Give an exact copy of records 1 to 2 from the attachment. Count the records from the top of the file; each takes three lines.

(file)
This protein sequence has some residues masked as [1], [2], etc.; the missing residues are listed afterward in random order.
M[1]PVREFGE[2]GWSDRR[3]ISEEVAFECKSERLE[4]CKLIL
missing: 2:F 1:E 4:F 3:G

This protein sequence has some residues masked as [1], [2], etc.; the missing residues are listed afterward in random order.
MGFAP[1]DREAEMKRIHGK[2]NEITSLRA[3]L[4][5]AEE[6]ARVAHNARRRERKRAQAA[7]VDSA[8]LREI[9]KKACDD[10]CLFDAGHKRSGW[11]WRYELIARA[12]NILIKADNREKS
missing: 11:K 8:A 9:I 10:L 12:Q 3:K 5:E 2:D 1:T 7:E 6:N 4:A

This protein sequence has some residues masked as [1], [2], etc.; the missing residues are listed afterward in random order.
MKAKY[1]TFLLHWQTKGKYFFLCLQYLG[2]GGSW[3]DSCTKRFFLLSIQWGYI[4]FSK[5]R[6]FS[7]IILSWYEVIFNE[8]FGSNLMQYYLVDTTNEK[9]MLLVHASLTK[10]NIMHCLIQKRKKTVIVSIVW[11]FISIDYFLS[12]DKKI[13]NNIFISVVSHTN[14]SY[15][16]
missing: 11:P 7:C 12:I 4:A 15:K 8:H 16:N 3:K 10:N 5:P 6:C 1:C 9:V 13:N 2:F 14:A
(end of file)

This protein sequence has some residues masked as [1], [2], etc.; the missing residues are listed afterward in random order.
M[1]PVREFGE[2]GWSDRR[3]ISEEVAFECKSERLE[4]CKLIL
missing: 2:F 1:E 4:F 3:G

This protein sequence has some residues masked as [1], [2], etc.; the missing residues are listed afterward in random order.
MGFAP[1]DREAEMKRIHGK[2]NEITSLRA[3]L[4][5]AEE[6]ARVAHNARRRERKRAQAA[7]VDSA[8]LREI[9]KKACDD[10]CLFDAGHKRSGW[11]WRYELIARA[12]NILIKADNREKS
missing: 11:K 8:A 9:I 10:L 12:Q 3:K 5:E 2:D 1:T 7:E 6:N 4:A